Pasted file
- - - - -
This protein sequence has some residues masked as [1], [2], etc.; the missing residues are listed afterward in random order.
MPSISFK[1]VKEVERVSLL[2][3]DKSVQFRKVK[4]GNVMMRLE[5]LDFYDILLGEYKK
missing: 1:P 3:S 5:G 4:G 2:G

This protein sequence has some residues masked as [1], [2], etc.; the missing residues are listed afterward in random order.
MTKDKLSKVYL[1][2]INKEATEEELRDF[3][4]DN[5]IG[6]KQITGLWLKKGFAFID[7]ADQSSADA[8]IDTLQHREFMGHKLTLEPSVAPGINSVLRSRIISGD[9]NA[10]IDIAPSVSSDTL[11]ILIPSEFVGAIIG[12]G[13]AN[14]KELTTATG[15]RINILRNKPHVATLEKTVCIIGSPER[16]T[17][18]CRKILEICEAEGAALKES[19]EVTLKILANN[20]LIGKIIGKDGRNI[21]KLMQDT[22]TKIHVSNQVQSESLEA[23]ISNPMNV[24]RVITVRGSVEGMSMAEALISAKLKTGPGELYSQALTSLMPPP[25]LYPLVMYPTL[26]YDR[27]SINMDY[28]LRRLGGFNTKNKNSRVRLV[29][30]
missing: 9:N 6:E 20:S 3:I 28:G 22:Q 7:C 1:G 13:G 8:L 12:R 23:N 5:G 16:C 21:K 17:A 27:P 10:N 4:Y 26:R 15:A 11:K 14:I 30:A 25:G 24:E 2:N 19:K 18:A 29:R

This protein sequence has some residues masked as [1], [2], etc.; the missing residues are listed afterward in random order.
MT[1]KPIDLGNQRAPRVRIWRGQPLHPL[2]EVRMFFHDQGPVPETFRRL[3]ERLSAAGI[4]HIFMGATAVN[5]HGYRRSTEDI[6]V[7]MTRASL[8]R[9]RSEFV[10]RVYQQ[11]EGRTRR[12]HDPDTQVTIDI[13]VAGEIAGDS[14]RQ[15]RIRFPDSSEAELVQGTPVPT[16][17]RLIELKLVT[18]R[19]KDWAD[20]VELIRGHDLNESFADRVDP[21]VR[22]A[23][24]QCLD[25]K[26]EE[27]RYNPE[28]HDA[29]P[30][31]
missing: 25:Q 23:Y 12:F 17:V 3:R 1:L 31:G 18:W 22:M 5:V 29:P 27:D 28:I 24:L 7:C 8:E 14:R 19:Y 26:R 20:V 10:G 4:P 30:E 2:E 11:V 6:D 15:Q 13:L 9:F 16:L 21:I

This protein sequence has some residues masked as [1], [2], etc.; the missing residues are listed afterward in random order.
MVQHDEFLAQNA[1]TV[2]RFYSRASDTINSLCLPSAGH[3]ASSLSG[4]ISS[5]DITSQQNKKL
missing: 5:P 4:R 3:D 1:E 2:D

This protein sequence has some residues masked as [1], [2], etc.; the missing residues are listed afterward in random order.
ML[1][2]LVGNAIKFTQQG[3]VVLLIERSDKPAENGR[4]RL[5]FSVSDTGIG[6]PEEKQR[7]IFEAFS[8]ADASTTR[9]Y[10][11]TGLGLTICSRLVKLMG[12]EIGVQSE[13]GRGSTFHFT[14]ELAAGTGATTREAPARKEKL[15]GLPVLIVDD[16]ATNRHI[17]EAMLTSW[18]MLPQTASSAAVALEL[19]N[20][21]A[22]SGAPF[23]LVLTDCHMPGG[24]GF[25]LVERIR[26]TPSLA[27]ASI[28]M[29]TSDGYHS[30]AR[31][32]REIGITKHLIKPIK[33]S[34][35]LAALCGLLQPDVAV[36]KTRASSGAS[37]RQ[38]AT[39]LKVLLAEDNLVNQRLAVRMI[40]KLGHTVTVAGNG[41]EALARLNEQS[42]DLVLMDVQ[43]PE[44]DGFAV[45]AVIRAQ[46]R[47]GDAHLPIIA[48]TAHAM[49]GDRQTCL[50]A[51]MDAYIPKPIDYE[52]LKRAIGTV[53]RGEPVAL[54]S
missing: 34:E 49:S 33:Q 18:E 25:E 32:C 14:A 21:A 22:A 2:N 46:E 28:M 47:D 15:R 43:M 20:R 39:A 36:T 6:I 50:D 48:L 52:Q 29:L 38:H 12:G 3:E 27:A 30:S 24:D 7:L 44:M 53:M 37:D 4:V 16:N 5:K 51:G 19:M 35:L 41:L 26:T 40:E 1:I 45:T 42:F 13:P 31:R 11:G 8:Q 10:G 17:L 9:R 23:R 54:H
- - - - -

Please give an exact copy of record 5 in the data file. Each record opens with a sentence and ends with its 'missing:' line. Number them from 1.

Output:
This protein sequence has some residues masked as [1], [2], etc.; the missing residues are listed afterward in random order.
ML[1][2]LVGNAIKFTQQG[3]VVLLIERSDKPAENGR[4]RL[5]FSVSDTGIG[6]PEEKQR[7]IFEAFS[8]ADASTTR[9]Y[10][11]TGLGLTICSRLVKLMG[12]EIGVQSE[13]GRGSTFHFT[14]ELAAGTGATTREAPARKEKL[15]GLPVLIVDD[16]ATNRHI[17]EAMLTSW[18]MLPQTASSAAVALEL[19]N[20][21]A[22]SGAPF[23]LVLTDCHMPGG[24]GF[25]LVERIR[26]TPSLA[27]ASI[28]M[29]TSDGYHS[30]AR[31][32]REIGITKHLIKPIK[33]S[34][35]LAALCGLLQPDVAV[36]KTRASSGAS[37]RQ[38]AT[39]LKVLLAEDNLVNQRLAVRMI[40]KLGHTVTVAGNG[41]EALARLNEQS[42]DLVLMDVQ[43]PE[44]DGFAV[45]AVIRAQ[46]R[47]GDAHLPIIA[48]TAHAM[49]GDRQTCL[50]A[51]MDAYIPKPIDYE[52]LKRAIGTV[53]RGEPVAL[54]S
missing: 34:E 49:S 33:Q 18:E 25:E 32:C 14:A 21:A 22:A 2:N 46:E 28:M 47:D 15:R 43:M 20:R 39:A 36:T 6:I 50:D 48:L 52:Q 29:L 38:H 12:G 3:E 27:A 30:S 24:D 7:L 44:M 53:M 37:D 4:V 16:N 5:K 51:G 19:M 35:L 41:L 26:T 40:E 1:I 45:T 42:F 13:P 31:R 11:G 8:Q 10:G 17:L 9:R 23:R 54:H